Jen Maigret: That trajectory has transformed a bit now that we’re scaling up in the work. While the early days of PLY were about literally going to shops and standing with people as they used the waterjet cutter to understand how it works, now we have less direct engagement in some of the making due to the scale and the structure of the relationship with the general contractor or CM.

Software has also changed our workflow: parametric tools, building information modeling software. We’ve been increasingly exploring ways to foster collaboration with makers on larger projects by rethinking how we communicate the design intent, mainly by expanding our approach to construction documentation.

The St. Mary Chapel is a clear example of both scales of engagement with makers. On the one hand, for the liturgical elements—the altar, the stand for the tabernacle, and the ambo—we were traveling to Madison, Wisconsin, to learn how the stone carving worked. We went to the quarry and picked out the stone.

And on the other hand, with the brick, it was a partnership between us, the GC, and the masons. This happened both through digital technologies—passing our model to them, them passing the model back—but also a lot of onsite work, trying to figure out how to run the plumb lines and set the stage for building project. Onsite, we took advantage of old-school methods, like one-to-one scale printouts of the rotation of the brick, as well as newer ones: By using an iPad, we were able to turn the different layers of the brick coursing on and off one by one.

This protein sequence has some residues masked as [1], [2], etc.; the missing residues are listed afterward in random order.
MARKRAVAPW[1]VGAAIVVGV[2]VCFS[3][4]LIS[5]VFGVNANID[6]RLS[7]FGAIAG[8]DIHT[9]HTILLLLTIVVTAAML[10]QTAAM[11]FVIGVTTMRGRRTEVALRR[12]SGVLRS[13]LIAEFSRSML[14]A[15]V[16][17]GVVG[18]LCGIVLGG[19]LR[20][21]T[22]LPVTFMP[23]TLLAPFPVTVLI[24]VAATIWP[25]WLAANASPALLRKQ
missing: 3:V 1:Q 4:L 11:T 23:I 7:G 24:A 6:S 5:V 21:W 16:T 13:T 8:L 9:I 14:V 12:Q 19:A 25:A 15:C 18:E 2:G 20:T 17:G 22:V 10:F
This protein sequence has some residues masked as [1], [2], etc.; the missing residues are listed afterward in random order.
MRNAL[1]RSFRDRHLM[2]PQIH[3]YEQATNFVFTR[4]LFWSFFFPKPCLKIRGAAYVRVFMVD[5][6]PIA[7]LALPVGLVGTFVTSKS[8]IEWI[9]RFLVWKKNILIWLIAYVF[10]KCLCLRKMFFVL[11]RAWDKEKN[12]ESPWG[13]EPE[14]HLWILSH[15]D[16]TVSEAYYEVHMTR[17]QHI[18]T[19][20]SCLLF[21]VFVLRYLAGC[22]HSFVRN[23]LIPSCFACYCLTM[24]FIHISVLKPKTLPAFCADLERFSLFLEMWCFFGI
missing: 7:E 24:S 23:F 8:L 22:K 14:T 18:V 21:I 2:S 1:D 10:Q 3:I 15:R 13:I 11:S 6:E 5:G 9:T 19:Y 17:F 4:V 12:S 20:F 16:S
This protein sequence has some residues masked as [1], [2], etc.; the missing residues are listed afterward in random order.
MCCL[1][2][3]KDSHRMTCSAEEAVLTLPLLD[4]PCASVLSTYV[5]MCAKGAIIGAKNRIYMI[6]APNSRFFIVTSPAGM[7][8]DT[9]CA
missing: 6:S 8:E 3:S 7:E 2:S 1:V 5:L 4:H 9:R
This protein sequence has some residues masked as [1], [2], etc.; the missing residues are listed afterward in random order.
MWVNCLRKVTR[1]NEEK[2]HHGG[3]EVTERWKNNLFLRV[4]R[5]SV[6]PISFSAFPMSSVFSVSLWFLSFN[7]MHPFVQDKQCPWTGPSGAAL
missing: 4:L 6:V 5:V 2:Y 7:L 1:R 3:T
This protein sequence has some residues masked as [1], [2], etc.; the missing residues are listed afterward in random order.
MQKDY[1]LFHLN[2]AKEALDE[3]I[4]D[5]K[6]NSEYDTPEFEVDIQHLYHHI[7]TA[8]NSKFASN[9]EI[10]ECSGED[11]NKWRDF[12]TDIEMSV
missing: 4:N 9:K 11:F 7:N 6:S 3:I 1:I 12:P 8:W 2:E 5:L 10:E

Davenport Masonry masons led by Mike Piazza utilizing plumb lines and onsite digital model to build the complex conical corner at St. Mary Chapel. Credit: PLY+

So you were able to collaborate with the masons by sharing digital files. Is that typical? Are people in different fields syncing up in terms of their use of technology?

Maigret: Yeah, there are pretty interesting improvements in terms of the technologies of models that we share, and the tools of working as well. There are robotic masonry machines in use for full-scale construction, so we explored this potential for the chapel, but there are limitations in terms of reach that prevented their use for this application.

That’s led to a research grant funded through Taubman College’s Prototyping Tomorrow Program that we’re currently working on. We’re using augmented reality software that allows you to basically see the digital template that guides the actual physical placing of bricks.

Masataka Yoshikawa testing a mixed reality HoloLens 2 as a tool to guide the construction of complex brick patterns. Credit: PLY+

Next summer we’ll be back in person with the masons building experimental brick walls, but with a thermal outcome in mind. We’re looking at ways that the tools of patterning we explored at the chapel can be leveraged to improve thermal performance of brick walls.

So basically, you’re not only tapping into historical forms of making, but also collaborating with people who build or manufacture things to co-create new forms of making.